Even though mood swings and behavioral problems are a symptom of dementia, they may have other underlying medical reasons as well. Whenever you see that the person is showing behavioral changes, it could be because they are experiencing a side effect from the medicines or are in pain. For instance, in some cases, people with dementia might experience hallucinations and therefore, might need proper medical treatment or medication to help them manage the problem. Therefore, you should always check with the doctor first to ensure that there are no medical concerns that might be causing the issue.

  1. Each behavior has a purpose:

People who have dementia are typically not able to tell what they need or want. Sometimes, they might take actions such as taking all their clothes out of the closet, and caretakers will feel confused why. It is likely that if the behavior is not understandable, the person is simply trying to be productive and busy. Therefore, you should always consider what they are trying to achieve with their behavior and if you are able to understand, try to help them in any way you can.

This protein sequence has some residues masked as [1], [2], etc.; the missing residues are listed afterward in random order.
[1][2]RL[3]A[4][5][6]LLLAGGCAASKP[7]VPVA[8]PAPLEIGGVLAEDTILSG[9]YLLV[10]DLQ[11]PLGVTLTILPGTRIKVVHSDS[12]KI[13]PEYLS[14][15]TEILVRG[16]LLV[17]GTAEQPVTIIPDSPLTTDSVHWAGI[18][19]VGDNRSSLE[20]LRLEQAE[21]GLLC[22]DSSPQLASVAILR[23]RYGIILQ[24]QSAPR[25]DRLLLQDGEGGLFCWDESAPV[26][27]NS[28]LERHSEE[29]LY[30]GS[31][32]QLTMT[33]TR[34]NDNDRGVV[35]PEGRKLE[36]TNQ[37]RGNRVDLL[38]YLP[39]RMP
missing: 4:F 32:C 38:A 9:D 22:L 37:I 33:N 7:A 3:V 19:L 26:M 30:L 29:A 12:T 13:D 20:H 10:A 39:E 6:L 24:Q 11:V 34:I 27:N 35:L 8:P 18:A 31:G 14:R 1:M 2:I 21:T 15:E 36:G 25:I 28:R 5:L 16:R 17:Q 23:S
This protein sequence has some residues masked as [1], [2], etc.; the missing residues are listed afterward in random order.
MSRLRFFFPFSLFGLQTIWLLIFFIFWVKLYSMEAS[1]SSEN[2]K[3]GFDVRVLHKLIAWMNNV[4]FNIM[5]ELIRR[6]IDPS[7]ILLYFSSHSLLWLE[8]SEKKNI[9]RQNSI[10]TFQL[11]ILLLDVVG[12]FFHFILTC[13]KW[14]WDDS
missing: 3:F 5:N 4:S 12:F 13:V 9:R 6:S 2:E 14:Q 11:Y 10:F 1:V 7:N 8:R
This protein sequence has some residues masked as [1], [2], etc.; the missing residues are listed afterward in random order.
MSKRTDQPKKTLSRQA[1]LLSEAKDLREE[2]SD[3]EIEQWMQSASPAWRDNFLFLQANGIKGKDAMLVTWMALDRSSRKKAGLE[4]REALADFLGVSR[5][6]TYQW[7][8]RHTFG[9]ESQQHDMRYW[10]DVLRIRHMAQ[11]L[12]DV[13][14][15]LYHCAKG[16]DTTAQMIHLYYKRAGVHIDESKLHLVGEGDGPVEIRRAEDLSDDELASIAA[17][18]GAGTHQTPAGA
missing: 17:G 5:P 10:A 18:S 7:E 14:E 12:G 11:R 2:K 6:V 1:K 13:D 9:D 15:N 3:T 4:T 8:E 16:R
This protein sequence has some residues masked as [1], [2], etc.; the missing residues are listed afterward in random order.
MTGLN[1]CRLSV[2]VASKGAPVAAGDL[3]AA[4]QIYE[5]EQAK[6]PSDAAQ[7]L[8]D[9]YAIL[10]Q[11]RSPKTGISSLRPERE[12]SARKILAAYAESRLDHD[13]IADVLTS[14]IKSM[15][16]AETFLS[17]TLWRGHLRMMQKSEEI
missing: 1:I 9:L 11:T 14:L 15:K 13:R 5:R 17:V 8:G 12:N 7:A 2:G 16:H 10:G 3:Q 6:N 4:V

1. Each behavior can be triggered by something:

Another important thing to understand is that all behavior is triggered by something. It could be something as simple as someone saying or doing something to the person with dementia, or as complex as a small change in the physical environment. An effective way to influencing behavior positively is to understand what causes the behavior change and disrupting the environment or tone accordingly.

  1. What might work today, might not tomorrow:

Challenging behavior is caused by several factors that may change over time. The natural progression of dementia may cause the behavior to become more aggressive and troubling over time. This is the reason that solutions which are effective right not might need to be modified in the future. Some solutions might not work at all. Therefore, you will need to come up with a different approach. The important part here is to be flexible and creative in the strategies that you use to address given behavioral problems.